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Cities Quizzes - Ian Fisher

Grades
4 to 12
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Select from several geography-themed games created by a Google software engineer to see how many cities you can name worldwide. Choose from games that focus on different continents...more
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Select from several geography-themed games created by a Google software engineer to see how many cities you can name worldwide. Choose from games that focus on different continents or countries to begin playing. Type a city name in the box; if it is on the map, a red dot appears in its location. Click on the dot to view the city name and approximate location. As the game continues, the total number of cities and population appears under the map, along with additional population statistics based on your choices.

tag(s): cities (23), continents (42), countries (77), maps (247), population (52), quizzes (82)

In the Classroom

Share this game on your interactive whiteboard and play together as a class. It is an excellent way to practice and reinforce skills in locating cities around the world. Create different options for students to use as a challenge, such as find the largest or smallest population you can create with five different cities, using ten cities that come as close to a population total of 10 million (or some other number) or use only state capitals to come close to a target number of the total population. After playing the different games, ask students to select one location they identified on a map and further research it. Have them share their findings by creating a digital book using Book Creator, reviewed here.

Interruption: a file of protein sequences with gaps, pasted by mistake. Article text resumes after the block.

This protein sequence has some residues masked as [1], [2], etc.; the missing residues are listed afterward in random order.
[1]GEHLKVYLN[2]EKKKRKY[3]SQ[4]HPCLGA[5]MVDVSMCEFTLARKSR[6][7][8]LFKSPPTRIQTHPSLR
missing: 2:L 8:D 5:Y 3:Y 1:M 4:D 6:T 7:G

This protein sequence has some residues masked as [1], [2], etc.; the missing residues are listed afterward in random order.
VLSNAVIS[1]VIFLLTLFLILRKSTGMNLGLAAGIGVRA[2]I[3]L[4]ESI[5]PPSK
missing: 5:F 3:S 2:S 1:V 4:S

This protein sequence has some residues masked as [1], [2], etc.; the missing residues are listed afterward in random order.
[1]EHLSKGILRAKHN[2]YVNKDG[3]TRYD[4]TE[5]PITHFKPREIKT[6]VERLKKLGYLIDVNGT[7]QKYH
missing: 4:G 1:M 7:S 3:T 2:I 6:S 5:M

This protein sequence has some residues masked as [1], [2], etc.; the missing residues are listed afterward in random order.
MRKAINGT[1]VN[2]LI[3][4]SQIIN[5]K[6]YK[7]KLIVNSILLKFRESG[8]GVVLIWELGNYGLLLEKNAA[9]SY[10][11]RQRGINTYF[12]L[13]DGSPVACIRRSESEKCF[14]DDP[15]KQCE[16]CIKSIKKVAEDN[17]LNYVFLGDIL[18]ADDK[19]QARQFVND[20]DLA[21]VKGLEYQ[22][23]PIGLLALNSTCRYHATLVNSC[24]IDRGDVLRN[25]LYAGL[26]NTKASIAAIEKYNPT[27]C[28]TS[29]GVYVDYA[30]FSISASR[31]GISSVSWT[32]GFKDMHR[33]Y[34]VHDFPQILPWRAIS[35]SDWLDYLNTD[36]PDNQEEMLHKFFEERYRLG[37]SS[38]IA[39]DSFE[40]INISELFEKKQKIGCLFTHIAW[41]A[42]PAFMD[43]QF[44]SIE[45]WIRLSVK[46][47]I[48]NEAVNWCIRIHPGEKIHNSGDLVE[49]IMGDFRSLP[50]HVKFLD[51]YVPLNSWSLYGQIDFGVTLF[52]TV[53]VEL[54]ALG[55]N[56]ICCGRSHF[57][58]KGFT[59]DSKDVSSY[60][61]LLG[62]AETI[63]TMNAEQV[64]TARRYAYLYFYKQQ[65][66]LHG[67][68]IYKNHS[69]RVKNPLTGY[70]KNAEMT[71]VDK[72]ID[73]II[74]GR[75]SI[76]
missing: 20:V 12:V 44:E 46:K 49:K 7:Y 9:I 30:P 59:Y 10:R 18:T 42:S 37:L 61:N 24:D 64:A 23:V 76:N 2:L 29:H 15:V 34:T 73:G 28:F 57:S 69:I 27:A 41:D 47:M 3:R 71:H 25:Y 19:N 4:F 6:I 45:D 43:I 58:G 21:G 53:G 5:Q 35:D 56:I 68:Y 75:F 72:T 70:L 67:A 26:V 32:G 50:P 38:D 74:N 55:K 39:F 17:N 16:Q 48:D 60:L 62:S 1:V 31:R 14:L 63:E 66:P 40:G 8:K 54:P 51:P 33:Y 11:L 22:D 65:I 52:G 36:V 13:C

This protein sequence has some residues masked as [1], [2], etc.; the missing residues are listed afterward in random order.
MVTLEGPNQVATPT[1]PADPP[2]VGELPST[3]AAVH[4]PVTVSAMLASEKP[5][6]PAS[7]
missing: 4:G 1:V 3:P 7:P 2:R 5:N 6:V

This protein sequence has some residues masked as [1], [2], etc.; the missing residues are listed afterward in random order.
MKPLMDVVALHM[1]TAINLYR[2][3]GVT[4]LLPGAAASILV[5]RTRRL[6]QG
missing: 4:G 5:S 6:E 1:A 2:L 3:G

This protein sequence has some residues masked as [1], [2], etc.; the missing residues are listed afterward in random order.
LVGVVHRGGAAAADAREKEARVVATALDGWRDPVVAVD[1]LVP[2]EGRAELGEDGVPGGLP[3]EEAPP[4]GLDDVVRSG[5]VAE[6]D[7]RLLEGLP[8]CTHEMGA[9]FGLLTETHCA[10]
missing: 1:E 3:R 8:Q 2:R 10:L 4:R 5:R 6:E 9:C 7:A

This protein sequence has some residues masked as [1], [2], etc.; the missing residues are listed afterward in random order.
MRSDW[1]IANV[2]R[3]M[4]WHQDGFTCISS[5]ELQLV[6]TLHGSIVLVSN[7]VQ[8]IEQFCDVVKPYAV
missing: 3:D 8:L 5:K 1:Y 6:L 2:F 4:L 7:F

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The Globe of Extremes - John and Raluca Nicola

Grades
6 to 12
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This interactive globe shares some of the most extreme locations on Earth. Find the highest mountain, discover the most distant point from land, and more by turning the globe and ...more
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This interactive globe shares some of the most extreme locations on Earth. Find the highest mountain, discover the most distant point from land, and more by turning the globe and clicking highlighted areas. Each highlighted area includes a short description cited within Wikipedia articles.

tag(s): globe (15), maps (247)

In the Classroom